Wonderful tour... shame about the cricket: Flintoff's side in line of fire Down Under
The scenery is spectacular, the food and drink magnificent but for England cricketers the main experience of touring Australia is facing a barrage of hostility from the moment they step off the plane, writes Angus Fraser
Thursday 23 November 2006
"Eh, Hoggard, who's looking after your missus while you're over here? I hear she cooks a bloody good breakfast." It could hardly be described as the most charming of greetings but it is the sort of colourful banter that will be aimed at Matthew Hoggard when he positions himself at fine leg during the first Ashes Test, which started in Brisbane last night. It sounds hostile but you should hear the locals after lunch and a few glasses of the amber nectar, then they begin to get a bit personal.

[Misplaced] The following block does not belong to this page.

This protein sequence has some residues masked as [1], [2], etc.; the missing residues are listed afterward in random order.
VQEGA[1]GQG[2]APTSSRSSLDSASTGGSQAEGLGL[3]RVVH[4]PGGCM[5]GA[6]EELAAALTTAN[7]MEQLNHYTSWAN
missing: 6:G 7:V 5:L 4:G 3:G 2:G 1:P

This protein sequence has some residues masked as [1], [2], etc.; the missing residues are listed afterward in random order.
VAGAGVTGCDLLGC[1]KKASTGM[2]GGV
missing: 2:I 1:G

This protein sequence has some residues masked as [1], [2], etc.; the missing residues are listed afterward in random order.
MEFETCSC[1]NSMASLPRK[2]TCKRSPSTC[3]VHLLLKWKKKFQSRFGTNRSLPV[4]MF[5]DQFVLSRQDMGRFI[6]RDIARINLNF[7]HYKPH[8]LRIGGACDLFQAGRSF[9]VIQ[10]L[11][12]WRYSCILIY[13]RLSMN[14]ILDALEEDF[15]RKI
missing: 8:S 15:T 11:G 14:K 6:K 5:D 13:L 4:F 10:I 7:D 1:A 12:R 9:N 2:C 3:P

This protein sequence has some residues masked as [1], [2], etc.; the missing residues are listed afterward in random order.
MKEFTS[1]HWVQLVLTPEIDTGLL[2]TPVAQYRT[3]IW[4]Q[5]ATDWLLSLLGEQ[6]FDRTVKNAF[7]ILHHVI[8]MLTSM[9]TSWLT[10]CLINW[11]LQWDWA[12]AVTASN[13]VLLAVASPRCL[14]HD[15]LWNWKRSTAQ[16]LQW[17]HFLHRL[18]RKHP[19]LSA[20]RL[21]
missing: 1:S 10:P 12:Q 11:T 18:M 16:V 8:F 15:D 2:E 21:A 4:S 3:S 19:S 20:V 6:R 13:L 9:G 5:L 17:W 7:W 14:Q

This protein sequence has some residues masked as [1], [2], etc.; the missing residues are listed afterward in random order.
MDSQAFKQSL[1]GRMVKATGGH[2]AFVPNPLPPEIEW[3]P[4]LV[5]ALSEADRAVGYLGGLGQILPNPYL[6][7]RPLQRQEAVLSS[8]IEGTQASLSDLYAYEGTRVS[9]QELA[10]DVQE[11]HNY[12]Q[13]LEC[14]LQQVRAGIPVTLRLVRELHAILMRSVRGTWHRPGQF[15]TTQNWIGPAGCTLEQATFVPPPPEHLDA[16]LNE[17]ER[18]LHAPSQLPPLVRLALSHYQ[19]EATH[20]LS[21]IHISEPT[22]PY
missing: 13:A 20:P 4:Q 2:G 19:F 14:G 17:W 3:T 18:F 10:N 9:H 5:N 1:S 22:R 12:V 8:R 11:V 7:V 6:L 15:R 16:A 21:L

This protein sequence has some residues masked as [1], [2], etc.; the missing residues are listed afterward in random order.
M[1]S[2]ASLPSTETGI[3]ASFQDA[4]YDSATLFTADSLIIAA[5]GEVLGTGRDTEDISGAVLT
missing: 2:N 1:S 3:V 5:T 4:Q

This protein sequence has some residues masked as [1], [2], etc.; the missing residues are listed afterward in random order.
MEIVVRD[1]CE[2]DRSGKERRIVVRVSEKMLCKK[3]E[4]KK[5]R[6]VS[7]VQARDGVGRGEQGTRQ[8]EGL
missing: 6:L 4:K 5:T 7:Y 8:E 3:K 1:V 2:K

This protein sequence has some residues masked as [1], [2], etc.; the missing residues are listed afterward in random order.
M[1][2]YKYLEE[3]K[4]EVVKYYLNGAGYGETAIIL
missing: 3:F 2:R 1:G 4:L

Attitudes, techniques and the preparation for Test matches continue to move forward but the disposition of the Australian nation towards the Poms is never likely to change. The wags in the front row do not really mean what they say, and in many ways their comments form a rite of passage, but it is the non-stop barrage of flak that an England player receives from the moment he arrives in Australia which makes touring here the biggest challenge a cricketer can face.
I am sure the majority of Australians are delighted to see the England cricket team in town, but they tend to keep these emotions to themselves. Australia lives up to the advertising. The wine and food are magnificent, the scenery is spectacular, the hotels exceptional and the practice facilities are second to none. If it was not for the cricket, Andrew Flintoff's squad would have a wonderful time.